This article describes the surgical techniques demonstrated in our video, “The extended sandwich patch repair for acute posterior ventricular septal rupture (VSR)”.
Postinfarction VSR can be lethal, and its repair has proved technically challenging, particularly for patients needing repair in the very acute phase, and with posterior-type VSR. A recent large study reported operative mortality over 50% when attempted within seven days after myocardial infarction (1). Also, surgical mortality may be twice as high in posterior VSR cases compared to anterior cases (2). We have developed the extended sandwich patch technique via right ventriculotomy, aiming to improve surgical outcomes by eliminating all risk of shunt recurrence, even in the very acute phase and in posterior VSR cases (3).
A 62-year-old diabetic man presented following a week of chest discomfort. He was diagnosed with inferior myocardial infarction and underwent percutaneous coronary intervention (PCI) for a totally occluded proximal right coronary artery (RCA). The coronary angiogram also showed 90% stenosis of his proximal left anterior descending artery (LAD). Several hours after the PCI, he became hypotensive. Echocardiography showed a VSR at the base of his ventricular septum. He was emergently transferred to our hospital. As per our policy for VSR complicated with cardiogenic shock, the patient was transferred to the operating room.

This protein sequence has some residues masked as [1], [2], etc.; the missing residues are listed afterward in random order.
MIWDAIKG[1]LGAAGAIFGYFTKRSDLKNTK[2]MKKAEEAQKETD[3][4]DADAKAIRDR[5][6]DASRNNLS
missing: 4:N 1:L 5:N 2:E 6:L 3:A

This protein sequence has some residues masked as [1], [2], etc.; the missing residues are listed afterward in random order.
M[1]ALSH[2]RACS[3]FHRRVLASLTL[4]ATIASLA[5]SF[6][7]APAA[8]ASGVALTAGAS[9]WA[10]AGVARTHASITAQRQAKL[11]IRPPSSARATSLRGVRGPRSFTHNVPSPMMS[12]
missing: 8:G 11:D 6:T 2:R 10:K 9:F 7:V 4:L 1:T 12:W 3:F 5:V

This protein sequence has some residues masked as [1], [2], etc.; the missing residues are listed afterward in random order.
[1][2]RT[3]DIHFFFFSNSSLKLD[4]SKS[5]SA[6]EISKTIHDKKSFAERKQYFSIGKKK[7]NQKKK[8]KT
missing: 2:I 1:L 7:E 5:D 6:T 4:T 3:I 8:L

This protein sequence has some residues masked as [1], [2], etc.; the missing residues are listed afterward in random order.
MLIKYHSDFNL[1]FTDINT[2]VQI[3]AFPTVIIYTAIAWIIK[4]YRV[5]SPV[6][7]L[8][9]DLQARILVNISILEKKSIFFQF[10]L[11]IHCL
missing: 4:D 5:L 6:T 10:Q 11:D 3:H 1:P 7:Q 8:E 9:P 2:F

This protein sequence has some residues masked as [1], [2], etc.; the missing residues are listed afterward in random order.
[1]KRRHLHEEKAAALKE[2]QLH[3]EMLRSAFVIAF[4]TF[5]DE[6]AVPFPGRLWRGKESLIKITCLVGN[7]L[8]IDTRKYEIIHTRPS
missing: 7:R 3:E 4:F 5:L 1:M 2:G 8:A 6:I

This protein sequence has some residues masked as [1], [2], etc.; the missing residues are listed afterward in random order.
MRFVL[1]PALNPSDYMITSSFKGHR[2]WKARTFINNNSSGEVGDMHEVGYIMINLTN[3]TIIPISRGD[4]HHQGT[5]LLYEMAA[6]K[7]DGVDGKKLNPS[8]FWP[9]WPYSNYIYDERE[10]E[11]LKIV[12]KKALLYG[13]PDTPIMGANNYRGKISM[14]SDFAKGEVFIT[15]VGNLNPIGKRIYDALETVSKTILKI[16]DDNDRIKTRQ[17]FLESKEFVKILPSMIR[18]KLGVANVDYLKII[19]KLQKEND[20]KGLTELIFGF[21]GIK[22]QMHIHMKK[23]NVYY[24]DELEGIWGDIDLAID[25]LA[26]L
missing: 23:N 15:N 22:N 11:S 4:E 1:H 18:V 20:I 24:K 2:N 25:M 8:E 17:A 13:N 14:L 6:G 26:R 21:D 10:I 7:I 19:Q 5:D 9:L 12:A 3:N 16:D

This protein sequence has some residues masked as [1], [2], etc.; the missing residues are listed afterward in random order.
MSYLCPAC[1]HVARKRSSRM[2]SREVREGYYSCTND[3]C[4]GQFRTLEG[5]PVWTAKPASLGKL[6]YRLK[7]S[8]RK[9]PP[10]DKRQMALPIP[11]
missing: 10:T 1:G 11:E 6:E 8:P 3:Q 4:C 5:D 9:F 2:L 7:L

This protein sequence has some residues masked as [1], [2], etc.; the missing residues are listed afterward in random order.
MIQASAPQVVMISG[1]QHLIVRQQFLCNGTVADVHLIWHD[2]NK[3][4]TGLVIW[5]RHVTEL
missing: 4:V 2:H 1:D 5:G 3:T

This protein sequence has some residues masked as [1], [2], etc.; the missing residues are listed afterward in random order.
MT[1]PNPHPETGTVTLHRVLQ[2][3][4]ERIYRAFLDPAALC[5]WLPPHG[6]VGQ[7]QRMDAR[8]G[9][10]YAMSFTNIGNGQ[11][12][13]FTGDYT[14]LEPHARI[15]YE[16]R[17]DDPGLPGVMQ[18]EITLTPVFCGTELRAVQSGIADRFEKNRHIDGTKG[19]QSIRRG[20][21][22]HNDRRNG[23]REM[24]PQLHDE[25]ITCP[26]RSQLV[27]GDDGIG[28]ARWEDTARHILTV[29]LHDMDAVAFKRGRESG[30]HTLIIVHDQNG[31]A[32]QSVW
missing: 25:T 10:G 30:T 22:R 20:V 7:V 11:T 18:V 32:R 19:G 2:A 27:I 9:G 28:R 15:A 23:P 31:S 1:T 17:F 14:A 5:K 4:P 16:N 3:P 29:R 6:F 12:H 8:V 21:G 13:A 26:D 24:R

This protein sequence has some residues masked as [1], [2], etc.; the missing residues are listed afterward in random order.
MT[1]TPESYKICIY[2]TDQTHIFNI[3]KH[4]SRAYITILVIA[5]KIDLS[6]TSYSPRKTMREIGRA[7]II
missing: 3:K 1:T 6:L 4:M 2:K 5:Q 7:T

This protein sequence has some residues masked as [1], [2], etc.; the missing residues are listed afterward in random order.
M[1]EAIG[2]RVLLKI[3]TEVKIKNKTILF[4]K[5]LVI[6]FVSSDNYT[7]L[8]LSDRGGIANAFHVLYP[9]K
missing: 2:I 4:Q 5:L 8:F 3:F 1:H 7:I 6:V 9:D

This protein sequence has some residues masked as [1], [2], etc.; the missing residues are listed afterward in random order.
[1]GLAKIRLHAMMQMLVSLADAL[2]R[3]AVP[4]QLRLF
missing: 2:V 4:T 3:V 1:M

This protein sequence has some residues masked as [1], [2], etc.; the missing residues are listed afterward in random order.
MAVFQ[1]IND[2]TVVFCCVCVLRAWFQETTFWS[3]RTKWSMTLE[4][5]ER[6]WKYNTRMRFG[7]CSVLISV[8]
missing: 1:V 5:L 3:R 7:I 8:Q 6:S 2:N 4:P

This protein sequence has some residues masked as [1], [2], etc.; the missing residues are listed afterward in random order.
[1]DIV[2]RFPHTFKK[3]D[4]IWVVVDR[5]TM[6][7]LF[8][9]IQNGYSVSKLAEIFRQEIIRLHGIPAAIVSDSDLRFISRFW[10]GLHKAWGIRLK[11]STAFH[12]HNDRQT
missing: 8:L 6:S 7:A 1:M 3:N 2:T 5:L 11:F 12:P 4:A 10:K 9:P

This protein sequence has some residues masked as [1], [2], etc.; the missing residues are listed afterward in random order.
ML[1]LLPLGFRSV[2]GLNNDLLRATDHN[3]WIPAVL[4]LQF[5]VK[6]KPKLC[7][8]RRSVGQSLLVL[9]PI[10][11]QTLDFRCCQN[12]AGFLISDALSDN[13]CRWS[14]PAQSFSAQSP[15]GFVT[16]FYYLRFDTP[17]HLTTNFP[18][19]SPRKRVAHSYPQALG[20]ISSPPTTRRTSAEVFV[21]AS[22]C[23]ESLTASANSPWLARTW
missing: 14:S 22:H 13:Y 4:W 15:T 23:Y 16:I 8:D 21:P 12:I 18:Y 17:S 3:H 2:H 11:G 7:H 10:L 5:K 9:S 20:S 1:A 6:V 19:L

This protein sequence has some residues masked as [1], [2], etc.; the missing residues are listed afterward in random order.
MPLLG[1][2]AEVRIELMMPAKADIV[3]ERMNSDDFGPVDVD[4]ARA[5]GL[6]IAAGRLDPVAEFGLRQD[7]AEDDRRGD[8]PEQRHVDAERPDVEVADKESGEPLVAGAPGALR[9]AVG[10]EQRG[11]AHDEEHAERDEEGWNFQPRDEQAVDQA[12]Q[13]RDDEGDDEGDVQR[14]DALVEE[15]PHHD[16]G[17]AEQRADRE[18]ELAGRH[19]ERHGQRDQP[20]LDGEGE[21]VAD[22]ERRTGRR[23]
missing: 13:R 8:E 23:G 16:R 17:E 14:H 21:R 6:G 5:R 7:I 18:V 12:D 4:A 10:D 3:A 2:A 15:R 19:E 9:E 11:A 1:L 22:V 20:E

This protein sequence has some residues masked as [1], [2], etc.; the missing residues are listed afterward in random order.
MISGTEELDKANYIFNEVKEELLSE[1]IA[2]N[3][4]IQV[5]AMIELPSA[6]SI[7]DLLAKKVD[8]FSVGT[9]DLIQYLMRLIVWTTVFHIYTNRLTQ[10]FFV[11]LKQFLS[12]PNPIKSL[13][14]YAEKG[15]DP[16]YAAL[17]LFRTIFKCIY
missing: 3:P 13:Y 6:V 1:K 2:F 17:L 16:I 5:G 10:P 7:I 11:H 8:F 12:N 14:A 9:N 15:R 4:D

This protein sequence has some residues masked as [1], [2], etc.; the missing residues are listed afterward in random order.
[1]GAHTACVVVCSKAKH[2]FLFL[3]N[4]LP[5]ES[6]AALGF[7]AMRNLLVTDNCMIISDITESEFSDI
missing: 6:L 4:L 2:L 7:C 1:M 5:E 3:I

General anesthesia was induced and an intra-aortic balloon pump (IABP) was inserted before the operation. A radial arterial line, a Swan-Ganz catheter and a probe for transesophageal echocardiography (TEE) were introduced. Massive left-to-right shunt flow was confirmed by color doppler mode. The patient was prepared in the usual fashion.
This patient had an acute posterior VSR plus non-culprit coronary artery lesions. We planned an extended sandwich patch repair via right ventriculotomy, plus concomitant double coronary artery bypasses.